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Americana Music Festival on hiatus; no event in 2013
POULSBO — The Poulsbo Americana Music Festival is, apparently, a victim of its own success.
The annual September festival has featured such music luminaries as Vicci Martinez (2009) and Magic Carpet Ride (2012). But as the festival grew, so did the time commitment required of volunteers. Alas, in the dawn of its sixth year, the sponsor — the Greater Poulsbo Chamber of Commerce — has announced that it can’t summon the volunteers needed to organize, stage and promote the festival.
“It’s on hiatus,” said Jan Harrison, executive director of the chamber. “I hate saying this out loud, but there’s too little time [to produce the event].”
Harrison invited proposals from event planners and promoters that might want to take it over; the chamber asked for $3,000 for the use of the music festival’s name. She received six proposals; none panned out.
Harrison said she hopes to bring the festival back in 2014. “Hopefully, we’ll have enough people who will miss it,” she said. “If someone says they miss it, I’m taking down names. It’s too good an event to let go.”
Past organizers say the festival has attracted audiences of between 700 and 1,000. The festival is free and is funded by sponsorships and donations. Money raised benefits the Chamber of Commerce and local causes, among them Eli’s Place, Stand Up for Kids and, in 2012, Coffee Oasis.
Sponsors of the 2012 event were Kitsap Credit Union, Taco Time, Clearwater Casino Resort, Les Schwab Tires, The Dance Within, Ted Brown Music, Pepsi, and Blue Sky Printing.
The music festival was the brainchild of Charles DeWilde, a Poulsbo chiropractor who organized a bluegrass festival on Bainbridge Island. That event attracted the attention of then-mayor Kathryn Quade, who told DeWilde that Poulsbo needed an event like that.
DeWilde organized the Americana Music Festival as a free event that would be “fun, family-oriented and safe, a celebration of the music of America,” he said. The first three festivals were held at Raab Park. “It was like an old-fashioned state fair,” he said. “We had hamburgers, apple pie and gunny sack races.”
In addition to the aforementioned luminaries, the entertainment lineup included regional favorites such as the Tune Stranglers, country/bluegrass; and the Konzelman Family Band, bluegrass. In 2011, the festival moved to Muriel Iverson Williams Waterfront Park.
DeWilde said the festival committee had a strong group of volunteers: Wendy Armstrong, Linda Foster, Lynanne White, Sheila Zopfi. But organizing the festival required a lot of time – time away from families and paying jobs. The 2011 festival was DeWilde’s last.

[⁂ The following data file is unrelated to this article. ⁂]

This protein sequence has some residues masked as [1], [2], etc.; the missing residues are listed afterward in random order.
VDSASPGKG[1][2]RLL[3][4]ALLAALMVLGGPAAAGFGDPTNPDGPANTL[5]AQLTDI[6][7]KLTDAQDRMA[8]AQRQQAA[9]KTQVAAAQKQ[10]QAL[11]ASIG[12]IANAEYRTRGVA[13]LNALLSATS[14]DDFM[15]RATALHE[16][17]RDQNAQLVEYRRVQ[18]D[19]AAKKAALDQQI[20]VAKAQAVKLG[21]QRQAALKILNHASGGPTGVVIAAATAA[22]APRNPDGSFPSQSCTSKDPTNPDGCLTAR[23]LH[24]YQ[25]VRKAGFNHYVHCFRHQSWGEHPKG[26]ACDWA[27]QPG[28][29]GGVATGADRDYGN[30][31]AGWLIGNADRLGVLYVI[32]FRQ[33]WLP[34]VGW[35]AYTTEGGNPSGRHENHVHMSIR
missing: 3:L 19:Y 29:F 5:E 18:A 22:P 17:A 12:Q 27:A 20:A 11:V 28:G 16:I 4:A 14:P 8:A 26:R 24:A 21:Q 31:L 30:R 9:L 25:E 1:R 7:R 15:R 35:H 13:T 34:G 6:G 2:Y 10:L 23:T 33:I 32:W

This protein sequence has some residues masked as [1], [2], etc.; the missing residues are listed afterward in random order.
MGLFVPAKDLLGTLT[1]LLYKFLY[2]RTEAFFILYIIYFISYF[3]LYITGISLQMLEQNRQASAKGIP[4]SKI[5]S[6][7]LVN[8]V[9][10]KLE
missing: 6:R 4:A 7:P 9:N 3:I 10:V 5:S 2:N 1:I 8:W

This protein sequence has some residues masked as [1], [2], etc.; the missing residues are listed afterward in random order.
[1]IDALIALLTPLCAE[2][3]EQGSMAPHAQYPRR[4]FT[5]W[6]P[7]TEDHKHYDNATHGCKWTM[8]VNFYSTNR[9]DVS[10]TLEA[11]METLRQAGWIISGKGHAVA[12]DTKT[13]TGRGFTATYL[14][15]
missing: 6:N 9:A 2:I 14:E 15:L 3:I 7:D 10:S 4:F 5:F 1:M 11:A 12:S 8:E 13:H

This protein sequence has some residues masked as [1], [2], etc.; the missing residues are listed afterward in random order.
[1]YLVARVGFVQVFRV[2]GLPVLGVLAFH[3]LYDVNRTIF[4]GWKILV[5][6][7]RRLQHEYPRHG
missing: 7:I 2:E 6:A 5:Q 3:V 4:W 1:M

Financial figures were not released, but most people involved with the festival said it never made much money. In 2012, committee member Jim Hartley, a sound engineer who has worked with major recording artists in San Francisco and Seattle, felt a more prominent headliner would mean bigger crowds and more donations and sponsorships. He recruited Magic Carpet Ride, which is comprised of former members of Steppenwolf.
Some of the stumbling blocks he ran into: The festival has to pay for police; the event is in September, when a lot of sponsorship money has already been spent on spring and summer events; and city regulations require the festival to end by 7:30 p.m. “We could have kept them playing until 8 or 9 o’ clock,” Hartley said of Magic Carpet Ride.
Many people who have been involved in the festival say planning for the next festival begins as soon as the music stops.
“Usually, for an event this size, you’re getting tentative commitments from vendors and musicians the next day,” Harrison said. “You could take a month off and start again, but by January at the latest you should know who’s on first and who’s going to do what.”
Of trying to find a coordinator for the 2013 festival, Harrison said, “I’ve been working on this since December.”
Lynanne White, a festival committee member and owner of American Rose Bridal, said the festival is a lot of work.
“One of the big things is dealing with City Hall, finding out how many police officers were needed, working with HDPA and finding sponsors,” she said. “We’re all volunteers and we all work or have our own businesses. It’s hard for one person to have that much responsibility.”
She said she worked about 40 hours coordinating the children’s area; the 2012 children’s area had a bouncy house, a dunk tank, face painting and arts activities.
As vice president of the Viking Fest Corporation, Kathy Foresee knows what it takes to consistently produce a successful event. The Viking Fest Corporation presents Viking Fest in May and the 3rd of July celebration. And it’s not easy. The Viking Fest Corporation, she said, benefits from sponsorships and longevity.
“You’ve got to have the sponsorships. Nowadays, it’s like pulling teeth [because of the economy],” she said. “And you’ve got to put in hours and hours and hours, and have a committee that knows what it’s doing. Ron Krell has been involved since 1969 or 1970. I’m coming up on 16 years. So there’s stability — it’s the same committee, the same people putting it on.”
Foresee hopes the Americana Music Festival will be resurrected. “It’s an event we hate to see fall,” she said. She thinks there’s still time to produce a 2013 event, and said she gave the chamber her list of vendors to pull from.
“If you get the right person in there to do it, if you’ve got people who are really ambitious about it, you could do it,” she said. “If we were in June, I would say [no]. But it’s March. You could still pull it off.”